This was disappointing.
Let's start with the fact that I started reading the series out of order, and while I know that they aren't necessarily connected plot-wise, I can say if I had read this first I wouldn't have continued with the series.
The entire first half to three quarters of the book was just blah, which is partially why it took me so long to finish it. It was a short 100+ page novella; I should have finished it in hours, not days! There was an over abundance of UST and angst in the first half of the book. It was just pining and misery and the protagonist, Ray denying what he and his instincts wanted. And what made it so bad was that he was guilty of judging Cal by the stereo-types people placed on his people.
Ray Brannigan is a detective and a werewolf. He has to deal with the prejudices of people who believe the old movies where werewolves were vicious and howled at the moon and wanted to tear people apart and claim/mark their lovers. While he wanted to claim and mark Cal, it's because he was his mate. And unlike the stories, he had enough self control to resist him for years. Cal is half-fairy, and the myth about fairies is that they can't settle or love forever. They are always about being happy and making people happy, so the belief is that they would constantly move from lover to lover to maintain a constant state of happiness. Ray fell into the trap of believe the myths instead of just confronting Cal with the fact that he was his mate and what it would mean to each of them.
What didn't make sense was that Ray hated that people believed the myths about weres and was bothered that they didn't find the time to talk to someone or just read a book and learn the truth, but he was no better than the people that aggravated him! As a werewolf, how would you have that double standard?! The myths about weres weren't true, so why assume the myths about fairies were?! There was so much angst in the first part of this book that it was more like wangst!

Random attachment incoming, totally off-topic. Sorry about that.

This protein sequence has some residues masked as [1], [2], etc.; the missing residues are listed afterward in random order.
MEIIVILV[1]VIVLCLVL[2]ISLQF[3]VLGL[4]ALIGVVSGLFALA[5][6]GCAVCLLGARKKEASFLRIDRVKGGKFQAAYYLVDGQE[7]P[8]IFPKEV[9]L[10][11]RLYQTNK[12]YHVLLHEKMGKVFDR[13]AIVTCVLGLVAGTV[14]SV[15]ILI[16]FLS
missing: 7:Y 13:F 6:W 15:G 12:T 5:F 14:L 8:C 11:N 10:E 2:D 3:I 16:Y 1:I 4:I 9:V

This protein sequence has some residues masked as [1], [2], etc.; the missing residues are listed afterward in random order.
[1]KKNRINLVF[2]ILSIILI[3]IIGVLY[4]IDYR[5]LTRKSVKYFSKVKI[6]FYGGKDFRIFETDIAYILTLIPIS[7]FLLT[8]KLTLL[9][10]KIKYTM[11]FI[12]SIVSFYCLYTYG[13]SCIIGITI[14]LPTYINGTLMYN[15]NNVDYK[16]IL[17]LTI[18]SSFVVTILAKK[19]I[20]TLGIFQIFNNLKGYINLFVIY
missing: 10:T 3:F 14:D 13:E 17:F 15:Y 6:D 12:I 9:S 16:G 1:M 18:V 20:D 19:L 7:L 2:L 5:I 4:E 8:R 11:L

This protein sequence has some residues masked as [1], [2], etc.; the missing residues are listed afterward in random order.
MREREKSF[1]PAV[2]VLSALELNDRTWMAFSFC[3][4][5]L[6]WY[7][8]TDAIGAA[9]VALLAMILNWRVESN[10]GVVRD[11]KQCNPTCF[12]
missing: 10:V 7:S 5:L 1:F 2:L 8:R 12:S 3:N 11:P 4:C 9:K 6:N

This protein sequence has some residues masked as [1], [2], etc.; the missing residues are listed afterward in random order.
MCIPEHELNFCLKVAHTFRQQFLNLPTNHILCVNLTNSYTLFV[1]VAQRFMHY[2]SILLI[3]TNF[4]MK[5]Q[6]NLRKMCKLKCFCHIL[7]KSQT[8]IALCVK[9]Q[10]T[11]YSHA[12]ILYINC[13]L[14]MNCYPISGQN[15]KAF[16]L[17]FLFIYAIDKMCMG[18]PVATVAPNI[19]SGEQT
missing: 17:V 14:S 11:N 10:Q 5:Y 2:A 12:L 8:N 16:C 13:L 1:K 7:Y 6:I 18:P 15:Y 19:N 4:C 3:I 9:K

And then it got good. They got a better idea of why the serial murders were happening; Ray FINALLY gave in and took Cal to bed! Then the murderer was finally revealed--I figured it out the chapter before it was revealed. Cal was in danger and Ray threw himself into the middle of it to save his mate. He finally admitted out loud that Cal is his mate.
Then Ray wakes up in the hospital and the blah returns. Now I'm all for angst and fluff in their proper proportions, but this book was very unbalanced. After getting a lecture from Cal's father (and Ray's mentor), he's left to finally talk things out with Cal. This leads to a ridiculously long flashback that did nothing to explain that Cal had been in love with Ray for as long as Ray had been in love with him. But that is what the lengthy flashback was meant to show. The only thing I got from it (besides boredom) was that Ray was scared and hiding his feelings because of it, and that Cal was obviously attracted to Ray. Nowhere in the flashback did I get a feeling of love. Now if the author had said that the half-fairy could sense that he was Ray's mate, it would have worked better. But all I got was lust and genuine attraction. And this long, drawn-out flashback from an incident three years ago, was at the end of the book, further making it confusing. It was just badly placed. After the flashback Ray magically understood that Cal loved him too and that fairies weren't as flakey as the myths claimed them to be. They happily ever after.
After reading Little Wolf and learning about the existence of Ray, I was excited to read his story. It was sadly underwhelming. Maybe it's because this was the first story in the series and they (hopefully) get better as the series progresses. Or maybe the author just didn't have the muse for this one as she had for Little Wolf (because I gave that like 4-5 stars!) This one was just meh. As I know at least one other story in this series is fantastic, I will continue with it. If you want my honest opinion, please just skip this one and move on to the other books in the series.